If you like your co-op shooters set in ‘80s Scandinavia then you’re probably already slipping into your denim gaming chair, turning up the volume on your Bon Jovi cassette deck, and getting amped up for Generation Zero. The four-player shooter from Avalanche sees you amble and fight across an isolated archipelago that has been overrun by violent machines.
Generation Zero is less like Left 4 Dead and more like DayZ for friends, as you’re free to move around the open island, in search of resources that will help you battle the machines. Hidden in the abandoned homes, churches, and farms, you’ll find clues to the whereabouts of the missing islanders, which gives you some direction to follow, but you’re otherwise free to go your own way.
Jules and Matt have spent the afternoon playing the closed beta. Together, they’ve shot robots, blasted music into each other’s ears, and done their part to take back the islands from the invaders.
Jules: I’m really liking what I’ve played so far. Generation Zero isn’t graphically impressive, not like Just Cause and Rage 2, but I’m really digging the aesthetic. The cold, sparse, Scandinavian islands feel like they belong in an ‘80s horror film. That tone is evoked by lots of little details – there are the cars, which all look like blocky old Volvos, and the haze to the air that almost looks like film grain. When we spawned in, too, it was a foggy dawn down by a harsh sea front. While robots shouldn’t fit into that world, they don’t seem too out of place, either.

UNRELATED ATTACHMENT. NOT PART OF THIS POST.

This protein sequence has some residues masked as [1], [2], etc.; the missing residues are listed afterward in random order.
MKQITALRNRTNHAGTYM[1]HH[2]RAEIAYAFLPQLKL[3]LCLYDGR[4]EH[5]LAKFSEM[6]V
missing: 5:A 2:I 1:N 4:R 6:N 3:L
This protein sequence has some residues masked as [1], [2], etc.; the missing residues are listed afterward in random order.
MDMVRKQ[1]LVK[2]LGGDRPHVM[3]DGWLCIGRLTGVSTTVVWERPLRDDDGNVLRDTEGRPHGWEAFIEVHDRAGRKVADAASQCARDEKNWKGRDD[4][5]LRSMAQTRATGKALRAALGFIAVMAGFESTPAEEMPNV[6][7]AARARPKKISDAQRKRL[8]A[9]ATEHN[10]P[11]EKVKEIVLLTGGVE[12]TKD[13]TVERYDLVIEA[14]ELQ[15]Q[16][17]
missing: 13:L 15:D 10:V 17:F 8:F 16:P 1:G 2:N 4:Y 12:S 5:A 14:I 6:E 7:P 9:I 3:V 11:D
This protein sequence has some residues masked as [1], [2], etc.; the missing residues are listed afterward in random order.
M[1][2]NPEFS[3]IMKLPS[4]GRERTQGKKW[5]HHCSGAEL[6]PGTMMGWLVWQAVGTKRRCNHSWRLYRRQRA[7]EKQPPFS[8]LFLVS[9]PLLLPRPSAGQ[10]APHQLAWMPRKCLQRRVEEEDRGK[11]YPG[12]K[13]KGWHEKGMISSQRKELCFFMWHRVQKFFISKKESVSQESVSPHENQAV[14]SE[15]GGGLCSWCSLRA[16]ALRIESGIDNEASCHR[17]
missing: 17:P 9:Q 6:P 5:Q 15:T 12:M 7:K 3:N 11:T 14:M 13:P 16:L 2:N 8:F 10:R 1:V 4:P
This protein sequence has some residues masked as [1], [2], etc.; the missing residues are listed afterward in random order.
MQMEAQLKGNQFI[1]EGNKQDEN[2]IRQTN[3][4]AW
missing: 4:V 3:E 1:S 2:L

Matt: Many sci-fi films from the 1980s have an industrial look, especially when props (such as killer robots) were physically built for those movies. As such, Generation Zero’s robots, which are effectively hybrids of animals and the power loader in Aliens, look right at home among the other ‘80s elements. It’s also important to nod at the drawings of artist Simon Stålenhag; while the game isn’t directly based on his work, it’s impossible not to draw the comparisons. And since Stålenhag’s blend of the everyday and the fantastical is so striking, Generation Zero manages to look great, too.
Jules: I kept being reminded of DayZ while playing – big lonesome island, lots of crates and bags to rifle through for loot, and an inventory grid that quickly fills with weapon attachments, bandages, and different types of ammo. After all the DayZ imitators that kept the zombies it’s fun to contend with something that isn’t the undead. We only played a short bit of the demo on offer and only came across three sorts of enemies – which we lovingly called dogs, drones, and beetles – but they were all relatively small. Stålenhag’s pictures include giant multi-story machines, so I hope we come across something of that in enemy designs, too.
We did find it all a little fiddly, though, right?